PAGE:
Background/aims: Little is known about the clinicopathological features of intermediate-stage T2 gastric cancer, defined as tumors invading the muscularis propria or subserosa.
Methodology: Of 808 patients with gastric cancer, 210 patients (25.9%) who underwent gastrectomy for T2 gastric cancer were selected for this retrospective study. The clinicopathologic findings of these patients were analyzed retrospectively from their hospital records.
Results: Of all 808 patients with gastric cancer, 73 patients (9.0%) had tumors invading the muscularis propria (mp). The remaining 137 patients (16.9%) had tumors invading the subserosa (ss). Compared with ss gastric cancer, mp gastric cancer was associated with smaller tumor size, an absence of lymphatic spreading, and hematogenous and late recurrence [disease-free interval: 654.5 days (mp) vs. 365.5 days (ss)]. Univariate analysis of cases with curative operations showed that lymphatic invasion, and lymph node metastasis were significant prognostic factors in patients with T2 gastric cancer. Further examination by multivariate analysis demonstrated that pN2 or higher as classified by both the JCGC (Japanese Classification of Gastric Cancer) and the TNM lymph node staging systems was a predictor of poor prognosis.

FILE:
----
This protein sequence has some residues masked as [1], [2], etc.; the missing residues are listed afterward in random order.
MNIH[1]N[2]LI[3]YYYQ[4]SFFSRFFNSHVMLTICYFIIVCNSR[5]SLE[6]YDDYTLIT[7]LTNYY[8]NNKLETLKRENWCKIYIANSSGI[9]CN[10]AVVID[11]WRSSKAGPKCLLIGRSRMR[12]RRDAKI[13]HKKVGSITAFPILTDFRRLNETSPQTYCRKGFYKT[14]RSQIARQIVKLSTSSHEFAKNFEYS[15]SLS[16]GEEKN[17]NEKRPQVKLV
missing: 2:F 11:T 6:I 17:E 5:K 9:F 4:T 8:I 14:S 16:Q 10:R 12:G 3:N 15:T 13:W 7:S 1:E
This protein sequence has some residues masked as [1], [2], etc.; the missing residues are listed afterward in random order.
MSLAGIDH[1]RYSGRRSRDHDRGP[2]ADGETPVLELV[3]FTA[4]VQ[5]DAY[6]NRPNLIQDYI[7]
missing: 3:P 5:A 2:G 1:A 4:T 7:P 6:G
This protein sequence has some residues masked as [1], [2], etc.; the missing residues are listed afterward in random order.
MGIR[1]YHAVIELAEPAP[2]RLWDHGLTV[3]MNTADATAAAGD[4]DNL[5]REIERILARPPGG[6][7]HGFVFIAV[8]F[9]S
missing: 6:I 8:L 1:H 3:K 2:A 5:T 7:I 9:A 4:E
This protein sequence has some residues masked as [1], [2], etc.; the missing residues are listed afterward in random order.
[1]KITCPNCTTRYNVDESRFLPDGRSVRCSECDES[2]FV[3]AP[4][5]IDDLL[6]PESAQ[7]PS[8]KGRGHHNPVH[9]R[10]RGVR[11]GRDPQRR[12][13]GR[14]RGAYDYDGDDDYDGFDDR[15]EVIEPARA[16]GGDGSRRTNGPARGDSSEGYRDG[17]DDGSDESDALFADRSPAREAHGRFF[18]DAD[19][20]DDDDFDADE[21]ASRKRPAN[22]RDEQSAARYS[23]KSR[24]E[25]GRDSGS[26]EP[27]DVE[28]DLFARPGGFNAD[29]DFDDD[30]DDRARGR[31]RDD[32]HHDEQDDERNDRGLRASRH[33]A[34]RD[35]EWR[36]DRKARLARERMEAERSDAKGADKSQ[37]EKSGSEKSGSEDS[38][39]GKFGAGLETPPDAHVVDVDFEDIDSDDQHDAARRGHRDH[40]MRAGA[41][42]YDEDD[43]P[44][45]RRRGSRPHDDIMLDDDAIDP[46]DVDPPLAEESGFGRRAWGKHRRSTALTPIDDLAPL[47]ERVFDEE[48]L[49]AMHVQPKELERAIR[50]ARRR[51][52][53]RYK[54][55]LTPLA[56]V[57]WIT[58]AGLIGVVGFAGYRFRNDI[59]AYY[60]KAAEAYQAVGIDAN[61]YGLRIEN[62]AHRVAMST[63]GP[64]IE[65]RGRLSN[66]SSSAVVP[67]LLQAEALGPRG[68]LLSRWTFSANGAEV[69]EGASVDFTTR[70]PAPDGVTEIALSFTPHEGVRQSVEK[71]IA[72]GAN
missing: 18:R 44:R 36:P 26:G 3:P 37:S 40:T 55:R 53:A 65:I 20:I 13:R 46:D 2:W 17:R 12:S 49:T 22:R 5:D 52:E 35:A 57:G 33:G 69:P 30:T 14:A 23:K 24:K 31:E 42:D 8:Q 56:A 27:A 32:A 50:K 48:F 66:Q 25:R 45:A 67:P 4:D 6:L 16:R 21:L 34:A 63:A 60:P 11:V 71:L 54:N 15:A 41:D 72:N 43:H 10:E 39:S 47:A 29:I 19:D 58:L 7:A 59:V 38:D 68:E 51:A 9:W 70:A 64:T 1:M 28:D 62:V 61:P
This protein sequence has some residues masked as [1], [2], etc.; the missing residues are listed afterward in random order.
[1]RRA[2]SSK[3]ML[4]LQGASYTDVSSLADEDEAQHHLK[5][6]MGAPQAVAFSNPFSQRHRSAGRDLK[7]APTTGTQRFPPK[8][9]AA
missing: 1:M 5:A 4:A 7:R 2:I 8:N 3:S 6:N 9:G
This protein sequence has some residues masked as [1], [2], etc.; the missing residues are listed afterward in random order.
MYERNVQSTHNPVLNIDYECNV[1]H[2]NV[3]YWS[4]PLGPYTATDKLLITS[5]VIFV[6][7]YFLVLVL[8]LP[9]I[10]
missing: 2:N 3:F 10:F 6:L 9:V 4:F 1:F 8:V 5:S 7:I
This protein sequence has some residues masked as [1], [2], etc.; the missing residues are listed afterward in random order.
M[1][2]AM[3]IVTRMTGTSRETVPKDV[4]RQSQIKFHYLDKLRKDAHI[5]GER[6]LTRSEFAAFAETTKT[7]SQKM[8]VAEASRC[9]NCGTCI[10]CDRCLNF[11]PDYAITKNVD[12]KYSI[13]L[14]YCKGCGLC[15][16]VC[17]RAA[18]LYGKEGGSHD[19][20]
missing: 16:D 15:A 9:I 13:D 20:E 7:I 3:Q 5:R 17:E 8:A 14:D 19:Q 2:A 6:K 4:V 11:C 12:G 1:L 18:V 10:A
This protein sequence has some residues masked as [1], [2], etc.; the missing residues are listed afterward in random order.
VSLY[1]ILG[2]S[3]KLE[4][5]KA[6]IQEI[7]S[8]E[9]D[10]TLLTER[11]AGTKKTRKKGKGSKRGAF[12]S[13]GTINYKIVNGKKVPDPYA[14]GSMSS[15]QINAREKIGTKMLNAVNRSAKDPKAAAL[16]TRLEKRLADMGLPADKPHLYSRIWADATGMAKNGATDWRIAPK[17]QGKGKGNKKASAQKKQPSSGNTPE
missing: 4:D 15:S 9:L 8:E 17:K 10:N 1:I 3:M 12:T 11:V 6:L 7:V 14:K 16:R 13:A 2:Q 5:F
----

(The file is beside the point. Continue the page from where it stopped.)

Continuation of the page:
Conclusions: JCGC and TNM lymph node staging systems were the most reliable prognostic factors for T2 gastric cancer. Close follow-up should be required for patients with stage pN2 or higher gastric cancer. Long-term follow-up should be required for mp cancers, in particular.